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    $\begingroup$ It actually gets even more extreme: a Hopf algebra over $\mathbb{C}$ is semisimple if and only if this matrix is invertible. In other words: for every finite dimensional non-semisimple Hopf algebra, the Cartan matrix is not invertible over $\mathbb{Q}$. $\endgroup$
    – Ehud Meir
    Feb 3, 2017 at 9:25

Perhaps it's worthwhile to mention one very large and natural class of finite dimensional Hopf algebras (over fields of prime characteristic $p$) for which the Cartan matrix is certainly not invertible: the restricted universal enveloping algebras of the Lie algebras of semisimple algebraic groups. Recall that if $G$ and hence its Lie algebra $\mathfrak{g}$ has dimension $d$, the restricted enveloping algebra has dimension $p^d$; it has for each ordered basis of $\mathfrak{g}$ an ordered basis of PBW type obtained by truncating at $p$th powers according to the $[p]$-operation on $\mathfrak{g}$. See for example the remarks at the end of section 4 in my 1971 paper here.

Take the simplest case, with $\mathfrak{g} = \mathfrak{sl}_2$. Here the $p$ simple modules have dimensions $1,2, \dots, p$. One block (indecomposable 2-sided ideal) involves just the simple/projective Steinberg module of dimension $p$, with Cartan invariant 1. Each other block involves just two simple modules of "linked" highest weights. If weights are identified with non-negative integers $0,1, \dots, p-1$ (with $p-1$ the highest weight of the Steinberg module), such blocks correspond to pairs of weights adding up to $p-2$. Then the Cartan invariants of the block are all 2.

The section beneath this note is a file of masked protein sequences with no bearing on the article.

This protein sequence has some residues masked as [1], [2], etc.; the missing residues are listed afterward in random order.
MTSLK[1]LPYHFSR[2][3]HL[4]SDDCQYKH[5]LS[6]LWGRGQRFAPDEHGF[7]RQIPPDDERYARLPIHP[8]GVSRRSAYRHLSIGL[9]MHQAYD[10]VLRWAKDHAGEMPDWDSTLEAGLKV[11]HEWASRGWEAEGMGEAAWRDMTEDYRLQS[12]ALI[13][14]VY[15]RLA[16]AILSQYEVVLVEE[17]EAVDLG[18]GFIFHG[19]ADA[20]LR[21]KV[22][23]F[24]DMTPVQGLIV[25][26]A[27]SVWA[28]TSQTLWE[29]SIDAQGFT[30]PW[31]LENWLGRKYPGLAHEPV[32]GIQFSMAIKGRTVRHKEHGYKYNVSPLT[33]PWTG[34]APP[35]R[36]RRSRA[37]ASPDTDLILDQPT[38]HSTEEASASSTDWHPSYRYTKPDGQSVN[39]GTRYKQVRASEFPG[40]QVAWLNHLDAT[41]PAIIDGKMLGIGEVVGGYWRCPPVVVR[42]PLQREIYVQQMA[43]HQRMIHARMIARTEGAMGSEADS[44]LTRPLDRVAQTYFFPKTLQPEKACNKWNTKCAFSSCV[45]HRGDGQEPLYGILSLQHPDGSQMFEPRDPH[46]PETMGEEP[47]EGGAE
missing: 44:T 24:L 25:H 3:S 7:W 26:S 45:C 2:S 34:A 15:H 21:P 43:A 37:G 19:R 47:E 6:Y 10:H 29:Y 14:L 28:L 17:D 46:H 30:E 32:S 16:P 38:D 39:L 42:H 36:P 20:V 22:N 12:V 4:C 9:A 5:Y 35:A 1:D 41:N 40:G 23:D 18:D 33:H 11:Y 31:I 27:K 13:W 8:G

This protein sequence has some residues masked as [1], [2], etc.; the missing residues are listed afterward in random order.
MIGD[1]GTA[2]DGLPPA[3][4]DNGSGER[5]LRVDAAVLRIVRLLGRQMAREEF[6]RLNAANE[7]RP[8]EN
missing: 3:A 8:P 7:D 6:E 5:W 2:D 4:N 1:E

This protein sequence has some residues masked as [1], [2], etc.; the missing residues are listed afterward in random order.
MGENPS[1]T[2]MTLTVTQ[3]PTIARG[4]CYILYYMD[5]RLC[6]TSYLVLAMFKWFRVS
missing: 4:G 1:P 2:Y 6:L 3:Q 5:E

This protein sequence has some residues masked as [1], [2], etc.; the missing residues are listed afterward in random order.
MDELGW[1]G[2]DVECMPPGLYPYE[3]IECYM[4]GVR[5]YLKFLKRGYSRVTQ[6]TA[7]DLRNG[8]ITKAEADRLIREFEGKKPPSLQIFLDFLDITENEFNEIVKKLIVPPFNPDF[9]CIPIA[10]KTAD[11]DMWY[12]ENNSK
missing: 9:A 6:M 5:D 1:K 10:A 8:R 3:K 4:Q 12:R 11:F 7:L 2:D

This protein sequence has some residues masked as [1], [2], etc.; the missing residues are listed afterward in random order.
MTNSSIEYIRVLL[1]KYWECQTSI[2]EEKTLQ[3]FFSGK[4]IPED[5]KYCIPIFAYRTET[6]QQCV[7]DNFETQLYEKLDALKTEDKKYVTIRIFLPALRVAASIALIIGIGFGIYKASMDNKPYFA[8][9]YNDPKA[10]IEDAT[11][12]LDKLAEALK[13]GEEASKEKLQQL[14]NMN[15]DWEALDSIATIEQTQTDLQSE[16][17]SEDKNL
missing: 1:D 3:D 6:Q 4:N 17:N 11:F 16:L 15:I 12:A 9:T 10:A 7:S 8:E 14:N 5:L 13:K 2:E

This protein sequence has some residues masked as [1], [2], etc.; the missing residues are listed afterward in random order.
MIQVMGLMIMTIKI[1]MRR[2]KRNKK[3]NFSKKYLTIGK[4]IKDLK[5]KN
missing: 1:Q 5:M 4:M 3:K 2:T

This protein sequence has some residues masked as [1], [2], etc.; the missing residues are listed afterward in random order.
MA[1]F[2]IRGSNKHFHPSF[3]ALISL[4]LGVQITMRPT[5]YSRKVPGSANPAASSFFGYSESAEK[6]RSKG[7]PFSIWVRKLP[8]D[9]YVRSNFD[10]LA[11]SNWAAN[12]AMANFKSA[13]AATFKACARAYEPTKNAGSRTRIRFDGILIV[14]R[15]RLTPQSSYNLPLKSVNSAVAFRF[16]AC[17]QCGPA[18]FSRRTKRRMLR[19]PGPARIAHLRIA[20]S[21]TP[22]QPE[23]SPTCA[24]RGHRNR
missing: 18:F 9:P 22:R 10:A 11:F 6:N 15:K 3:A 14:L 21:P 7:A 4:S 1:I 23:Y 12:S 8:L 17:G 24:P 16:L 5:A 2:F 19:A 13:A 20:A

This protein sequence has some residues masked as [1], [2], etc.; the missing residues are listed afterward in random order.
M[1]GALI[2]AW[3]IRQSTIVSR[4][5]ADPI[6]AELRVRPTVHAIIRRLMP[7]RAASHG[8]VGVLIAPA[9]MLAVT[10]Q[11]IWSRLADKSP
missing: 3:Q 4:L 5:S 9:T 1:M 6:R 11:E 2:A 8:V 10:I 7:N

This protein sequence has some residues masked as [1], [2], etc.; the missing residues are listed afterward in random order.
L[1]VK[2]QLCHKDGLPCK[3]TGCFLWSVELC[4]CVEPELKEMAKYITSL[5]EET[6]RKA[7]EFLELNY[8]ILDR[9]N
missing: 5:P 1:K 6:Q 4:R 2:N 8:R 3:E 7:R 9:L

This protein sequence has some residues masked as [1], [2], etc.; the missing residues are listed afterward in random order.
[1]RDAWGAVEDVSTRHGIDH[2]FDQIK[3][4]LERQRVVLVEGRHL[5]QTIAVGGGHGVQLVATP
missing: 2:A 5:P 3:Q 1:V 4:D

Larger ranks lead to much more complicated (and not easily computed) Cartan invariants, but the theory developed in older work such as my paper yields the same result on the vanishing determinant of the matrix of these invariants.

  • $\begingroup$ I don't even know what a Cartan invariant of a block is, but this looks really helpful, as we're always looking for examples of Hopf algebras in positive characteristic whose representations behave in interesting ways. Thank you! $\endgroup$ Feb 3, 2017 at 21:33
  • $\begingroup$ @darij: The term "Cartan invariant" just refers to the multiplicity of a simple module in an indecomposable projective (PIM), so these are the entries in the Cartan matrix of the algebra. But they can be arranged in diagonal blocks, one for each block of the algebra. Thus the determinant of the Cartan matrix is the product of determinants of the various blocks. I was emphasizing that the restricted enveloping algebras here tend to have many blocks, in contrast to the corresponding finite groups of Lie type. $\endgroup$ Feb 3, 2017 at 21:59
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    $\begingroup$ @darij: A comment on terminology. Apparently Elie Cartan did some work with finite dimensional associative algebras very early in his career, before going deeply into Lie groups, Lie algebras, and differential geometry. One result is two unrelated notions of "Cartan matrix": one for the matrix of Cartan invariants of an associative algebra (the 1962 Curtis-Reiner book is a good source, though lacking some of the extra topics and emphasis on homological algebra in their later 2-volume set), the other for the basic constants related to a semisimple Lie algebra. $\endgroup$ Feb 3, 2017 at 23:27